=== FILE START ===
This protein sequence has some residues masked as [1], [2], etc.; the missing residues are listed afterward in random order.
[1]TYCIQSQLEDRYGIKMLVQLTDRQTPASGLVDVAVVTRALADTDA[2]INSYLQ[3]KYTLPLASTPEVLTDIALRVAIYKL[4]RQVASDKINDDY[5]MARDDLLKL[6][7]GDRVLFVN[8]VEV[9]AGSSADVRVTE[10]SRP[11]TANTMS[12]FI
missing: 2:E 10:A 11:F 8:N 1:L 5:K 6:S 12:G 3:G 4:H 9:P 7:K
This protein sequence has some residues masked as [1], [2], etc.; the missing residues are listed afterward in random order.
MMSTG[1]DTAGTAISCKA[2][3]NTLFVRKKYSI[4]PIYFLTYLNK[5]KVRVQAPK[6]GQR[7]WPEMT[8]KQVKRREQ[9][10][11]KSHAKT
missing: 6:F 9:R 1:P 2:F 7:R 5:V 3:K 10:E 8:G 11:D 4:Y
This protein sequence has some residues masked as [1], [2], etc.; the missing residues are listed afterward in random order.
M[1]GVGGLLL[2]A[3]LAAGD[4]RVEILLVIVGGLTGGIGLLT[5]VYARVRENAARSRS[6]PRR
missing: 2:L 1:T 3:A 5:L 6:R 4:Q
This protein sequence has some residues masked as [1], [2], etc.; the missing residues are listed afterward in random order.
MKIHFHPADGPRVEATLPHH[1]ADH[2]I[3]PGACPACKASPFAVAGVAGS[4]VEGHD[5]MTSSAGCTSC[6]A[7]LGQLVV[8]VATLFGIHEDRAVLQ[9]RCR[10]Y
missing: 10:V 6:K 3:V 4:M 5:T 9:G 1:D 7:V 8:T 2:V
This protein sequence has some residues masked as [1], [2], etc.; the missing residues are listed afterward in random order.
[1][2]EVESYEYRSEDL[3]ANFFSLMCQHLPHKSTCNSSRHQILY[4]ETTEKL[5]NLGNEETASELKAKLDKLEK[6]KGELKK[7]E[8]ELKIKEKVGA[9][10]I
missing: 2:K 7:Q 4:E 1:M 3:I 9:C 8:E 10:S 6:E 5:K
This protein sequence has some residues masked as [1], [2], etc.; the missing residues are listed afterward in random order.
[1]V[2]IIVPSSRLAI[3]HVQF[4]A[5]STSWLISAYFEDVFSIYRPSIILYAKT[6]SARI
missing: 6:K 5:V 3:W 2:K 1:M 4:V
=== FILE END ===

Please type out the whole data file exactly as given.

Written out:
This protein sequence has some residues masked as [1], [2], etc.; the missing residues are listed afterward in random order.
[1]TYCIQSQLEDRYGIKMLVQLTDRQTPASGLVDVAVVTRALADTDA[2]INSYLQ[3]KYTLPLASTPEVLTDIALRVAIYKL[4]RQVASDKINDDY[5]MARDDLLKL[6][7]GDRVLFVN[8]VEV[9]AGSSADVRVTE[10]SRP[11]TANTMS[12]FI
missing: 2:E 10:A 11:F 8:N 1:L 5:K 6:S 12:G 3:G 4:H 9:P 7:K
This protein sequence has some residues masked as [1], [2], etc.; the missing residues are listed afterward in random order.
MMSTG[1]DTAGTAISCKA[2][3]NTLFVRKKYSI[4]PIYFLTYLNK[5]KVRVQAPK[6]GQR[7]WPEMT[8]KQVKRREQ[9][10][11]KSHAKT
missing: 6:F 9:R 1:P 2:F 7:R 5:V 3:K 10:E 8:G 11:D 4:Y
This protein sequence has some residues masked as [1], [2], etc.; the missing residues are listed afterward in random order.
M[1]GVGGLLL[2]A[3]LAAGD[4]RVEILLVIVGGLTGGIGLLT[5]VYARVRENAARSRS[6]PRR
missing: 2:L 1:T 3:A 5:L 6:R 4:Q
This protein sequence has some residues masked as [1], [2], etc.; the missing residues are listed afterward in random order.
MKIHFHPADGPRVEATLPHH[1]ADH[2]I[3]PGACPACKASPFAVAGVAGS[4]VEGHD[5]MTSSAGCTSC[6]A[7]LGQLVV[8]VATLFGIHEDRAVLQ[9]RCR[10]Y
missing: 10:V 6:K 3:V 4:M 5:T 9:G 1:D 7:V 8:T 2:V
This protein sequence has some residues masked as [1], [2], etc.; the missing residues are listed afterward in random order.
[1][2]EVESYEYRSEDL[3]ANFFSLMCQHLPHKSTCNSSRHQILY[4]ETTEKL[5]NLGNEETASELKAKLDKLEK[6]KGELKK[7]E[8]ELKIKEKVGA[9][10]I
missing: 2:K 7:Q 4:E 1:M 3:I 9:C 8:E 10:S 6:E 5:K
This protein sequence has some residues masked as [1], [2], etc.; the missing residues are listed afterward in random order.
[1]V[2]IIVPSSRLAI[3]HVQF[4]A[5]STSWLISAYFEDVFSIYRPSIILYAKT[6]SARI
missing: 6:K 5:V 3:W 2:K 1:M 4:V